Christopher Dawes, president and CEO of Stanford Children’s Health announces retirement

Christopher Dawes, who oversaw the development of Stanford Medicine’s pediatric health network and Lucile Packard Children’s Hospital Stanford, announced his retirement on March 20.

Christopher Dawes

Christopher Dawes, president and CEO of Lucile Packard Children’s Hospital Stanford and Stanford Children’s Health, announced his retirement on March 20 after nearly 30 years with the organization.

Dennis Lund, MD, chief medical officer for Stanford Children’s Health, has been appointed interim CEO.

In an open letter to colleagues, Dawes explained that he had planned to announce his retirement a week later, with the intention of continuing in his role until a successor was identified, but that due to recent health developments he would take immediate medical leave.

Twenty-nine years ago, Dawes joined what was then the Children’s Hospital at Stanford. He led the opening of Lucile Packard Children’s Hospital Stanford in 1991. Eight years later, he was named CEO of the hospital. In the years that followed, Dawes oversaw the hospital’s growth of nationally ranked clinical services in areas such as pediatric transplantation, high-risk obstetrics, advanced cancer care and heart surgery, as well as the development of the Stanford Children’s Health network. In December 2017, Dawes’ efforts culminated with the opening of the new Packard Children’s main building — a project he spearheaded for more than a decade.

 “After my 21 years at the helm overseeing milestones such as these, I believe it is now time to pass the baton to the next generation of executives,” Dawes said in the letter.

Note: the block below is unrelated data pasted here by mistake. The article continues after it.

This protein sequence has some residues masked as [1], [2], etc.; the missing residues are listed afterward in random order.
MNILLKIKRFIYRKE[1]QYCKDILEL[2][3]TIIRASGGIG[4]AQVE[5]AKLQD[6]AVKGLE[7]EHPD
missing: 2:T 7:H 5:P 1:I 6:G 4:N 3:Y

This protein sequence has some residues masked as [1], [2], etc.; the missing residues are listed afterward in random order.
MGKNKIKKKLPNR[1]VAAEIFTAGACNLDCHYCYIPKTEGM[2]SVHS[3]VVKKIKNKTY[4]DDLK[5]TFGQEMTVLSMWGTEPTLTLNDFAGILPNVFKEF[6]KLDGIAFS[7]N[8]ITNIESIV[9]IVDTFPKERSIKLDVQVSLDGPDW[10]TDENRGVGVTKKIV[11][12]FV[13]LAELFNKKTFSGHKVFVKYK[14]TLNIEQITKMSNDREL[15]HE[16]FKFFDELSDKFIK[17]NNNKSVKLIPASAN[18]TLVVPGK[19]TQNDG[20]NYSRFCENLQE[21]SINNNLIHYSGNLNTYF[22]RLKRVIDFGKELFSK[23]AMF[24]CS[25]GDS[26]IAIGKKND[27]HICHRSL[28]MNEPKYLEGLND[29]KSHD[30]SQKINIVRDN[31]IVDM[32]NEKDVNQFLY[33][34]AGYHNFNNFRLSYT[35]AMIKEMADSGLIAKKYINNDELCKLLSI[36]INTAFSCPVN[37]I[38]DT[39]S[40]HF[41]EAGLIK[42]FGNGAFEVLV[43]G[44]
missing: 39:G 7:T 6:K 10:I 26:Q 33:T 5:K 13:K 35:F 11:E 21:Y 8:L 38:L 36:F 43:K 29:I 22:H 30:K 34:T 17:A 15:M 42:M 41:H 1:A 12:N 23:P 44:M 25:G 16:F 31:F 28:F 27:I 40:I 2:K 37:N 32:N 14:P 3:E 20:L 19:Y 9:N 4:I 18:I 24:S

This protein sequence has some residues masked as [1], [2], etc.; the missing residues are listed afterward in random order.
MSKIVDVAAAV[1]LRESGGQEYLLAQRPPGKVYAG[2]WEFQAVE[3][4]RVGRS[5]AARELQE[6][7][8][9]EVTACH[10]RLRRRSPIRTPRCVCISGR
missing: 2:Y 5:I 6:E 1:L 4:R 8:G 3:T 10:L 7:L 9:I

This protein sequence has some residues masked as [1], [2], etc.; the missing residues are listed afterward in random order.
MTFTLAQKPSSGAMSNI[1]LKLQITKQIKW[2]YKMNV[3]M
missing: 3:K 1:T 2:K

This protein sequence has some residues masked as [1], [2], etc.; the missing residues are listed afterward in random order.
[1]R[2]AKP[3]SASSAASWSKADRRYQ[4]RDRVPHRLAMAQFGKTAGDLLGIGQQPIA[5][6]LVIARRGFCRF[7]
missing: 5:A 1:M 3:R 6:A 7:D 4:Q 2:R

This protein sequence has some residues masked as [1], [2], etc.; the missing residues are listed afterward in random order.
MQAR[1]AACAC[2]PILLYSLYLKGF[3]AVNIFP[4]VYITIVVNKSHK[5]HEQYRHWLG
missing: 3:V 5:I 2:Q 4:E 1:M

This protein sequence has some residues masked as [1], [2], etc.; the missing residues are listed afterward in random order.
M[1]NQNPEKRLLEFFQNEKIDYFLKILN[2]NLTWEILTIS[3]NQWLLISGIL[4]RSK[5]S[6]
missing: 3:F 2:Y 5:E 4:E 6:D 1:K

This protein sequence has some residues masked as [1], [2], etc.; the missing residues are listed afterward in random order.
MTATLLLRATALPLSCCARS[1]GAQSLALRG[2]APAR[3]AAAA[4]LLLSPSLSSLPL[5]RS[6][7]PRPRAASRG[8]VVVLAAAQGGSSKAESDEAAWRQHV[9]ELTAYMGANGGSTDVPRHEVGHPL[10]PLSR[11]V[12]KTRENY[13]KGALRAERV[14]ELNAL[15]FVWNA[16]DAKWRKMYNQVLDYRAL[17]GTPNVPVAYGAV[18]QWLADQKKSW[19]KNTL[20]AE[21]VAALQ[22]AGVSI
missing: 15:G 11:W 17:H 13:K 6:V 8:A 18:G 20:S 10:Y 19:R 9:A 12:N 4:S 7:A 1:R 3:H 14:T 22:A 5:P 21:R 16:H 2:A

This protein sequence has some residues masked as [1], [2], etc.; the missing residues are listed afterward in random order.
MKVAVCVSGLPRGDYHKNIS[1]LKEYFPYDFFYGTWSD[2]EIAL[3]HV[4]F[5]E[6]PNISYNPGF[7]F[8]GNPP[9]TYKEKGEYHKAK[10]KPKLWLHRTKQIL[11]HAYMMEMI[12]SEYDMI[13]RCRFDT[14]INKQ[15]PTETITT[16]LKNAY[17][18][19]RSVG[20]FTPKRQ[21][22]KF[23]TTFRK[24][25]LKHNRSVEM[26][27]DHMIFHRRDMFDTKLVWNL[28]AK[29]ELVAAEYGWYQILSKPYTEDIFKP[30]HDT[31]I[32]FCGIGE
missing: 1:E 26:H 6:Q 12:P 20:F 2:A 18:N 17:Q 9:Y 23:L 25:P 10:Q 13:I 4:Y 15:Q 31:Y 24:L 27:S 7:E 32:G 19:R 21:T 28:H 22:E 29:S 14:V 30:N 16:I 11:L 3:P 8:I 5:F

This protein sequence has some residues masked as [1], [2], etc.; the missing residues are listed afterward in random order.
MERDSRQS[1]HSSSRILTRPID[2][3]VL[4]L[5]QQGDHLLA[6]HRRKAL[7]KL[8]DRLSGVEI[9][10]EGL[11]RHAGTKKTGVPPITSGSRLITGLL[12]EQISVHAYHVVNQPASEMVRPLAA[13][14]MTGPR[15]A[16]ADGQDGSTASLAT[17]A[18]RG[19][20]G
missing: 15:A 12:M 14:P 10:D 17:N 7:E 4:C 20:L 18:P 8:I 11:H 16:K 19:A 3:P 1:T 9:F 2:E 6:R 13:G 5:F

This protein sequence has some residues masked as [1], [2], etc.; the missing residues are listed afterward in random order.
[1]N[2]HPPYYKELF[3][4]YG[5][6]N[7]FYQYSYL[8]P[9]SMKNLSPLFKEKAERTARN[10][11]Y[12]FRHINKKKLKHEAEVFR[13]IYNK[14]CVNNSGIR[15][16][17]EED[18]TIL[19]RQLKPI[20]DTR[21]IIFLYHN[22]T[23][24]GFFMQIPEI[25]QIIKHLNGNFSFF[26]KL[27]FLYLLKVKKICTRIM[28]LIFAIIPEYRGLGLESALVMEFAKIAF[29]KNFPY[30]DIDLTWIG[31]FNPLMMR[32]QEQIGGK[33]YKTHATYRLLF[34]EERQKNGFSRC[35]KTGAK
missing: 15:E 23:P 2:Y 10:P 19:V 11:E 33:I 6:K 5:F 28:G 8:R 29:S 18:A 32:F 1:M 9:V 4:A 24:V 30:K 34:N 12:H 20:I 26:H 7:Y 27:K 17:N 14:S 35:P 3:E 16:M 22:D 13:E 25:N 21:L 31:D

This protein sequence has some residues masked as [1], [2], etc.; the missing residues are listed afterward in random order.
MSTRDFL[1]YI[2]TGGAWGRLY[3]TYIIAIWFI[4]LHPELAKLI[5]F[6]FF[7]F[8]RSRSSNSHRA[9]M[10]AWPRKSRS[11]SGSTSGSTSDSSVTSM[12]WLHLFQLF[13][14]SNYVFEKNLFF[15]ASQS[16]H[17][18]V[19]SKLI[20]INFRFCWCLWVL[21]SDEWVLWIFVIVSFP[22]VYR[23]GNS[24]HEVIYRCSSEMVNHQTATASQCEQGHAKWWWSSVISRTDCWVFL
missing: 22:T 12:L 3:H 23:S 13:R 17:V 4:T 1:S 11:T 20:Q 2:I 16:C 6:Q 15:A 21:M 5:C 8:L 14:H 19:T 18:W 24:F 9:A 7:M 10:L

He added: “I have been truly honored to serve all the staff and faculty associated with Lucile Packard Children’s Hospital Stanford, and Stanford Children’s Health, and I am particularly thankful to Susan Packard Orr and the entire Packard family.”

Lloyd Minor, MD, dean of the School of Medicine, extended his appreciation to Dawes for his vital contributions to Stanford Medicine. “Chris has been a tireless champion of children’s health at Stanford, overseeing the original opening of Lucile Packard Children’s Hospital and then — almost two decades later — the completion of the hospital’s remarkable new main building,” Minor said. “In addition, he helped to bring incredible advances in clinical services to our youngest patients. I am extraordinarily grateful to Chris for his dedication to Stanford Medicine and commitment to ensuring better health outcomes for children here in our community and around the world.” 

In the coming months, Jeffrey Chambers, chair of the board of directors at the children’s hospital, will lead a national search for a suitable replacement for the organization’s president and CEO. His colleagues are hopeful that Dawes will be able to return at some point to join the process of identifying his successor.

 “On behalf of everyone across Stanford Children’s Health, we are very supportive of Chris’ decision to focus his full energy on his health,” Lund said. “As an organization, we will stay the course that Chris has set into motion for continued growth of key programs and expanded access to Stanford Children’s Health services. Most importantly, we want to recognize and thank Chris for his nearly 30 years of extraordinary service.”



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